These qualifications are not generally a controversy.  The controversy arises over who is to apply these qualifications to choose men for office.  In other words, who evaluates which men are blameless, temperate, sober-minded, hospitable, able to teach, gentle, full of the Holy Spirit and wisdom, etc.?  Is it those who will be under the authority of such men who should evaluate and judge who has these qualifications, or is it those higher in authority than the ones being evaluated who should decide?  The multitude of examples in the Bible shows that it is those higher in authority, God himself or those in authority over the office being filled, who are best qualified to judge this matter.  Only in the case of the selection of deacons did the apostles delegate the recommendation for men to fill these offices to the people, and that no doubt is because the Church had grown so fast that the apostles did not know all the people well enough to know their qualifications without the advice and counsel of the people.  And even in this case, the authority came from the apostles, not the people.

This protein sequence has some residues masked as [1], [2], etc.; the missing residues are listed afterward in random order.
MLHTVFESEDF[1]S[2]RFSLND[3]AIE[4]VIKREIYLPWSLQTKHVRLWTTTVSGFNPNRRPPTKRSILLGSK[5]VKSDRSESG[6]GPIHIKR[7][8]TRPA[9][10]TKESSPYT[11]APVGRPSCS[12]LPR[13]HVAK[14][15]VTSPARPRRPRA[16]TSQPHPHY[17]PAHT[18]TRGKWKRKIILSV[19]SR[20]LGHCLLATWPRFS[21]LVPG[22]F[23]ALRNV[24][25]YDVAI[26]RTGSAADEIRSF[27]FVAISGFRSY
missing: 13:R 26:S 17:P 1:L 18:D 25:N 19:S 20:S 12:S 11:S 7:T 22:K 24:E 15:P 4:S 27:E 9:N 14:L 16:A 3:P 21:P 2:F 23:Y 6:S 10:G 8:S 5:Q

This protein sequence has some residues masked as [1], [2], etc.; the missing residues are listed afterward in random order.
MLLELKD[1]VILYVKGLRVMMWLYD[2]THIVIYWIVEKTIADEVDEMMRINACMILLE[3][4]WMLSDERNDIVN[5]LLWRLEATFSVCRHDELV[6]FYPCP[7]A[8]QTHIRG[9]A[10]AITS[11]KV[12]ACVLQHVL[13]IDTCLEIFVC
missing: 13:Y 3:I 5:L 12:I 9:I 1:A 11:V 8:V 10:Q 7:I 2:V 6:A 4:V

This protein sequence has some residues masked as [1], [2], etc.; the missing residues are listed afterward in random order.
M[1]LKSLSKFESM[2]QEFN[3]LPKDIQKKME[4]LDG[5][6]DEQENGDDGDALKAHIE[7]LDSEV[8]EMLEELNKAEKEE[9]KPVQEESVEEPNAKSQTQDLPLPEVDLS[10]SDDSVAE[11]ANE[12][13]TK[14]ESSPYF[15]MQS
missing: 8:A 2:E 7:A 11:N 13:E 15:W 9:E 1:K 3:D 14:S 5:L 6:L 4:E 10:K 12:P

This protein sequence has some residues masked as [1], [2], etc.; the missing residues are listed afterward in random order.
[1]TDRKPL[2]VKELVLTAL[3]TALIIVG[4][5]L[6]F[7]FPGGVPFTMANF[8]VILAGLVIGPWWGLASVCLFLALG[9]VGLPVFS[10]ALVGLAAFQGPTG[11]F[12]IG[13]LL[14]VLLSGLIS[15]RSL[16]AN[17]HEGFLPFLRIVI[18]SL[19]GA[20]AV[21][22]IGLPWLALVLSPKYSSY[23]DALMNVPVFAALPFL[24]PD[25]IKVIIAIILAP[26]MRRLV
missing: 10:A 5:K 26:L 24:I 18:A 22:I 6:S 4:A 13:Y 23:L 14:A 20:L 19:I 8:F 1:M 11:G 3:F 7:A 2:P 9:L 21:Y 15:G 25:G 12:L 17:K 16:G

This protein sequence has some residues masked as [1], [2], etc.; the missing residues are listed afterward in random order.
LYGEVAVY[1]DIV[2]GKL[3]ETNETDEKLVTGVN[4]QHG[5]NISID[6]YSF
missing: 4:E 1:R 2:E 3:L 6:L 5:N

Those who argue in favor of ballot-box governance sometimes like to ask the question, which is important, character of leaders or structure of governance.  Or they might ask, which is more important, righteousness or the form of governance.  The question itself is wrong because it is phrased to mislead.  The question is designed to frame the issue as a choice between right character or a particular form of governance.  But that is not the choice.  Right character is mandatory, but so is the right form of governance.  It is both, and in fact, the wrong form of governances suggests that those who choose that form of governance either fail to believe and submit to what God teaches in the Bible or they lack the knowledge and wisdom to understand what the Bible teaches about government.

The issue is, I repeat, who is best qualified to evaluate candidates for office in the Church as to whether they have the qualifications for an office, those who will be under that office or those who will be over that office.  I believe the Bible shows that it is those who will be over that office who are best qualified to make that judgment.  In the case of the top leader of a Church of God fellowship, it is Christ who is best qualified to choose the leader, not the ministry.

 

Organization of the Church and Limitations on the Authority of the Ministry